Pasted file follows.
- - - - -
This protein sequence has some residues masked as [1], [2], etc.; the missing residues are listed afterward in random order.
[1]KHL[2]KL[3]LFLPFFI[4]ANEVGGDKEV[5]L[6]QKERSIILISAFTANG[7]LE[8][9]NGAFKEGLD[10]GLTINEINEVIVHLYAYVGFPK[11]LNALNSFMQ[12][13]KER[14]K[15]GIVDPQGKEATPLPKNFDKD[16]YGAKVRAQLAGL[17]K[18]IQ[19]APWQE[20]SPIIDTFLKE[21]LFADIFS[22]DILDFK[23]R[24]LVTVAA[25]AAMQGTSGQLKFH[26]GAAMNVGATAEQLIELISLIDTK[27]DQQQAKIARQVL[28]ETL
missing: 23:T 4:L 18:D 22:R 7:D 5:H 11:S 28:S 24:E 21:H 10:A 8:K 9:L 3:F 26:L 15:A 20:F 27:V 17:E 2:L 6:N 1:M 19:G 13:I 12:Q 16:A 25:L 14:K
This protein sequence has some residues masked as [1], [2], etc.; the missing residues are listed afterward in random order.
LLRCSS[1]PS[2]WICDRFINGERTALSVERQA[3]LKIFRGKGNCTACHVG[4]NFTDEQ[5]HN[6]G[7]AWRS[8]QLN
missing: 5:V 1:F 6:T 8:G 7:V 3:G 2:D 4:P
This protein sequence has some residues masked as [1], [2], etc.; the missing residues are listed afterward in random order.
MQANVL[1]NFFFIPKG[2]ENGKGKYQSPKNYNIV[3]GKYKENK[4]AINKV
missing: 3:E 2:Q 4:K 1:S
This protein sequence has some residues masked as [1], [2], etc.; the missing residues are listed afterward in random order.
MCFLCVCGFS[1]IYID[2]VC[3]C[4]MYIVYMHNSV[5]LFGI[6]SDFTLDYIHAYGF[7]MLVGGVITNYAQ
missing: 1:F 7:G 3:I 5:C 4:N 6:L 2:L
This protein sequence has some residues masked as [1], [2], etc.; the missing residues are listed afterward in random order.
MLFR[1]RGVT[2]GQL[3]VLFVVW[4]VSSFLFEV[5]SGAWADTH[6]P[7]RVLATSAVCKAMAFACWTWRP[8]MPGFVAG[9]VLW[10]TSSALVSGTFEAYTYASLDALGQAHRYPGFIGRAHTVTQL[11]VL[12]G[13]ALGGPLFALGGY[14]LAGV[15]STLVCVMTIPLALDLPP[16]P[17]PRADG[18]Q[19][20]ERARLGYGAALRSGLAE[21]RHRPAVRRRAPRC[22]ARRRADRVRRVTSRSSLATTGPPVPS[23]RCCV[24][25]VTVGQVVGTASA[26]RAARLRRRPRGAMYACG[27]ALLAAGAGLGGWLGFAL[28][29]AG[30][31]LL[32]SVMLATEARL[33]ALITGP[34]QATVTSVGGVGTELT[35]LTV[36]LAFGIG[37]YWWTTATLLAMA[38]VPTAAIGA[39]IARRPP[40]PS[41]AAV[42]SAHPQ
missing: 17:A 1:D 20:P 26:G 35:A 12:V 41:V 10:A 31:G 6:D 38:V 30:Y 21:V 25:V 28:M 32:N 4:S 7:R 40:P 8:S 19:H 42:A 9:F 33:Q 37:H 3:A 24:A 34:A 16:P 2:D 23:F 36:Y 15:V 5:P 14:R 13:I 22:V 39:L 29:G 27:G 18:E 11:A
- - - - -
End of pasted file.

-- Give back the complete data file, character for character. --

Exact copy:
This protein sequence has some residues masked as [1], [2], etc.; the missing residues are listed afterward in random order.
[1]KHL[2]KL[3]LFLPFFI[4]ANEVGGDKEV[5]L[6]QKERSIILISAFTANG[7]LE[8][9]NGAFKEGLD[10]GLTINEINEVIVHLYAYVGFPK[11]LNALNSFMQ[12][13]KER[14]K[15]GIVDPQGKEATPLPKNFDKD[16]YGAKVRAQLAGL[17]K[18]IQ[19]APWQE[20]SPIIDTFLKE[21]LFADIFS[22]DILDFK[23]R[24]LVTVAA[25]AAMQGTSGQLKFH[26]GAAMNVGATAEQLIELISLIDTK[27]DQQQAKIARQVL[28]ETL
missing: 23:T 4:L 18:D 22:R 7:D 5:H 11:S 28:S 24:E 21:H 10:A 8:K 9:L 3:F 26:L 15:A 20:F 27:V 17:E 2:L 6:N 1:M 19:G 13:I 12:Q 16:A 25:L 14:K
This protein sequence has some residues masked as [1], [2], etc.; the missing residues are listed afterward in random order.
LLRCSS[1]PS[2]WICDRFINGERTALSVERQA[3]LKIFRGKGNCTACHVG[4]NFTDEQ[5]HN[6]G[7]AWRS[8]QLN
missing: 5:V 1:F 6:T 8:G 7:V 3:G 2:D 4:P
This protein sequence has some residues masked as [1], [2], etc.; the missing residues are listed afterward in random order.
MQANVL[1]NFFFIPKG[2]ENGKGKYQSPKNYNIV[3]GKYKENK[4]AINKV
missing: 3:E 2:Q 4:K 1:S
This protein sequence has some residues masked as [1], [2], etc.; the missing residues are listed afterward in random order.
MCFLCVCGFS[1]IYID[2]VC[3]C[4]MYIVYMHNSV[5]LFGI[6]SDFTLDYIHAYGF[7]MLVGGVITNYAQ
missing: 1:F 7:G 3:I 5:C 4:N 6:L 2:L
This protein sequence has some residues masked as [1], [2], etc.; the missing residues are listed afterward in random order.
MLFR[1]RGVT[2]GQL[3]VLFVVW[4]VSSFLFEV[5]SGAWADTH[6]P[7]RVLATSAVCKAMAFACWTWRP[8]MPGFVAG[9]VLW[10]TSSALVSGTFEAYTYASLDALGQAHRYPGFIGRAHTVTQL[11]VL[12]G[13]ALGGPLFALGGY[14]LAGV[15]STLVCVMTIPLALDLPP[16]P[17]PRADG[18]Q[19][20]ERARLGYGAALRSGLAE[21]RHRPAVRRRAPRC[22]ARRRADRVRRVTSRSSLATTGPPVPS[23]RCCV[24][25]VTVGQVVGTASA[26]RAARLRRRPRGAMYACG[27]ALLAAGAGLGGWLGFAL[28][29]AG[30][31]LL[32]SVMLATEARL[33]ALITGP[34]QATVTSVGGVGTELT[35]LTV[36]LAFGIG[37]YWWTTATLLAMA[38]VPTAAIGA[39]IARRPP[40]PS[41]AAV[42]SAHPQ
missing: 17:A 1:D 20:P 26:G 35:A 12:V 41:V 10:A 31:G 6:D 38:V 30:Y 21:V 25:V 28:M 32:N 4:S 7:R 40:P 8:S 19:H 42:A 9:F 33:Q 37:H 3:A 24:A 34:A 16:P 2:D 23:F 36:Y 15:V 5:P 14:R 13:I 22:V 39:L 29:G 27:G 18:E 11:A